Scientists from the University of Birmingham, in collaboration with the University of Amsterdam, have found a possible explanation for the mental sluggishness that is often associated with an illness.
It is estimated that 12 million British citizens suffer from a chronic illness and many of them report severe mental fatigue, which they call "sluggishness" or "brain fog". This condition is often as debilitating as the disease itself.
A team from the University Center for Human Brain Health examined the connection between this mental fog and inflammation - the body's response to disease. In a study published in Neuroimage, they show that inflammation has a particularly negative effect on the willingness of the brain to reach and maintain an alarm state.
Dr. Ali Mazaheri and Professor Jane Raymond from the University's Center for Human Brain Health are the lead authors of the study. Dr. Mazaheri says: "Scientists have long suspected an association between inflammation and cognition, but it is very difficult to determine the cause and effect. For example, people who are ill or overweight may complain of cognitive impairment, but it is difficult to say if this is due to the inflammation associated with these conditions or if there are other reasons. "
"Our research has identified a specific critical process in the brain that is clearly affected when there is inflammation."
The study specifically focused on an area of the brain that is responsible for visual attention. A group of 20 young male volunteers participated and received a salmonella typhoid vaccine that causes transient inflammation but few other side effects. They were tested for simple images on a computer screen a few hours after being injected for cognitive responses to measure their ability to control attention. Brain activity was measured while attention tests were being performed.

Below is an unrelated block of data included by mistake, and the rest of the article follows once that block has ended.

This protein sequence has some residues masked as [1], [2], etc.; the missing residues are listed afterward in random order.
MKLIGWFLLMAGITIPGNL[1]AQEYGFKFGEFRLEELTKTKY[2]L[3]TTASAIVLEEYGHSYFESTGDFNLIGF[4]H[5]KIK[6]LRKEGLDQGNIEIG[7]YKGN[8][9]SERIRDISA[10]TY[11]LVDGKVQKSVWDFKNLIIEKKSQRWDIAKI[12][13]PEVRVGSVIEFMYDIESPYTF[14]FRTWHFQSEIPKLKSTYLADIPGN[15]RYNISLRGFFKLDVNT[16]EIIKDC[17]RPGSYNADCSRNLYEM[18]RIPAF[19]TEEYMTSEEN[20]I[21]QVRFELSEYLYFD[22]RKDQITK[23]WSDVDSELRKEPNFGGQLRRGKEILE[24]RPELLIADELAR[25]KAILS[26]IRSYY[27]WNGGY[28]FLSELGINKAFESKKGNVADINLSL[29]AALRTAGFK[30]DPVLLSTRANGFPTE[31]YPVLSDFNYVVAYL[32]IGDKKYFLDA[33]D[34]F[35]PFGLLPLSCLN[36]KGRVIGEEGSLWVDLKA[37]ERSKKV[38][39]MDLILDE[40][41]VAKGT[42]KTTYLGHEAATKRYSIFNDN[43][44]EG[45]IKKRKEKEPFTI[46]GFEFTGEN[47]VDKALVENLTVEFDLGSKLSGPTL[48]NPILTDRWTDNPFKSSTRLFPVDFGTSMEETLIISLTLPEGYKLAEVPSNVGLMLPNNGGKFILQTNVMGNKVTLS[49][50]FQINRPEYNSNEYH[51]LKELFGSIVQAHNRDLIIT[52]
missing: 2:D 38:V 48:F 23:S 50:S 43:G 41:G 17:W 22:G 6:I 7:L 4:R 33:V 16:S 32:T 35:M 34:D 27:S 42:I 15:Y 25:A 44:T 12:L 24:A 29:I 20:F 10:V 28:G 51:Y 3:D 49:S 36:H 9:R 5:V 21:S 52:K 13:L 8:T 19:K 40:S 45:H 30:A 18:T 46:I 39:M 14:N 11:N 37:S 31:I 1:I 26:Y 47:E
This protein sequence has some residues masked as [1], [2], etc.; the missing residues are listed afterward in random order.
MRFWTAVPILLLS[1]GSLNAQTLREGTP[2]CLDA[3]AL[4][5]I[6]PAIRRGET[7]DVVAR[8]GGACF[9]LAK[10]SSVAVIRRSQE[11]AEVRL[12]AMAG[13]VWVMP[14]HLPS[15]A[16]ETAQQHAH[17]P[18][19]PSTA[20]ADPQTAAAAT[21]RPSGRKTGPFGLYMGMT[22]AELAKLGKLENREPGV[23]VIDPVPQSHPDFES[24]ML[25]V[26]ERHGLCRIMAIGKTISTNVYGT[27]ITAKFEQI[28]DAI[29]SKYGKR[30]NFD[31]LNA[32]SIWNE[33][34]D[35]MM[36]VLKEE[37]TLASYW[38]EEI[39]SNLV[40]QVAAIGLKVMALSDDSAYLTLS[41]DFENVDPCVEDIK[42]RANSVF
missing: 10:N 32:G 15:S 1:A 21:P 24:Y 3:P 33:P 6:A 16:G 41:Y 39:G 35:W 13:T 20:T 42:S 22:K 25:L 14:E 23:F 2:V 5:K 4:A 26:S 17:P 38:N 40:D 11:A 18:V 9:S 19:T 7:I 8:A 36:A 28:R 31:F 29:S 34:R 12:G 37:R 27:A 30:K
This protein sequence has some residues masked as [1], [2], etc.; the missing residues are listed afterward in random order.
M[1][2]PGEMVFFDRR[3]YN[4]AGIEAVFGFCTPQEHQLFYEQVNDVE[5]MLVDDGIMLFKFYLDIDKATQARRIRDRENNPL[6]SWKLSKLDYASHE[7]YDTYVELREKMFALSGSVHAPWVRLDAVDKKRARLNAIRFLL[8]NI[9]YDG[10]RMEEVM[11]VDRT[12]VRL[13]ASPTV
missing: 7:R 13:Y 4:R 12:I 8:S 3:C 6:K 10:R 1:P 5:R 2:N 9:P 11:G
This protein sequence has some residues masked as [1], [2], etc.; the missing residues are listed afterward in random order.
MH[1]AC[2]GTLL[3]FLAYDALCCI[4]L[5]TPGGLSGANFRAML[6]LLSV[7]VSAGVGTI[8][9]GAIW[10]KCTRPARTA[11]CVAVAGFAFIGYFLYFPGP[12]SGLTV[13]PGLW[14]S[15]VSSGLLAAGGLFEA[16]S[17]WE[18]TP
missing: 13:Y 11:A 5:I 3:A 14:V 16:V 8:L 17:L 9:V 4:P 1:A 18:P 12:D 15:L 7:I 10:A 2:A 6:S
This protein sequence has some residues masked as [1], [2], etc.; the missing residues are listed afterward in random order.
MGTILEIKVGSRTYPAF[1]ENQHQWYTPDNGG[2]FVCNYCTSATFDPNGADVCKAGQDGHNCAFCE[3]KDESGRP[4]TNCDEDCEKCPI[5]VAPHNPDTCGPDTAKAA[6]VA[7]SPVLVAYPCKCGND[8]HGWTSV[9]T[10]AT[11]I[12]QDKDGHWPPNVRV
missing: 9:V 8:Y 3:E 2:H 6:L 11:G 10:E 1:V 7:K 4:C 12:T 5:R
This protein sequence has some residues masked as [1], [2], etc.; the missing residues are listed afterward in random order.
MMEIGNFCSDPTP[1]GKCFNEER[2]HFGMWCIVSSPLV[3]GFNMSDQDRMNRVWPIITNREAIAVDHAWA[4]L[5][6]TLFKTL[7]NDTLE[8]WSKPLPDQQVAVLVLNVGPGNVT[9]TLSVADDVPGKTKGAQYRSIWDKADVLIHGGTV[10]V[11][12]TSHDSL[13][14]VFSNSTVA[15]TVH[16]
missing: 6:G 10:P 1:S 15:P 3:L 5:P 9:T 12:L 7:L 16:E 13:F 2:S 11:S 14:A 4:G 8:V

Another day, either before or after, they were injected with water (a placebo) and did the same attention tests. They did not know which injection they had received on each test day. Their inflammatory condition was measured by analyzing the blood taken daily.
The tests used in the study assessed three separate attention processes, each involving different parts of the brain. These processes are: "Alert", which means reaching and maintaining an alarm condition; "Orientation", in which useful sensory information is selected and prioritized; and "executive control", which is used to clarify what to look for when the available information conflicts.
The results showed that inflammation specifically affected brain activity related to maintaining alertness, while the other attention processes did not appear to be affected by the inflammation.
"These results show quite clearly that there is a very specific part of the brain network that is affected by inflammation," says Dr. Mazaheri. "This could explain 'brain fog'."
Professor Raymond says: "These research results are an important step forward in understanding the links between physical, cognitive, and mental health, and they tell us that even the mildest diseases can reduce alertness."
Dr. Leonie Balter, the first author of the study to complete her PhD, concluded: "A better understanding of the relationship between inflammation and brain function will help us explore other ways to treat some of these disorders. For example Further research could show that patients with chronic inflammation such as obesity, kidney disease or Alzheimer's can benefit from anti-inflammatory drugs to maintain or improve cognitive function. "
"In addition, subtle changes in brain function can be used as a cognitive deterioration in the early marker in patients with inflammatory diseases."
The next step for the team is to test the effects of inflammation on other areas of brain function such as memory.
Leonie JT. Balter, Jos A. Bosch, Sarah Aldred, Mark T. Drayson, Jet JCS. Veldhuijzen van Zanten, Suzanne Higgs, Jane E. Raymond, Ali Mazaheri. Selective effects of acute low-grade inflammation on human visual attention. NeuroImage, 2019; 202: 116098 DOI: 10.1016/j.neuroimage.2019.116098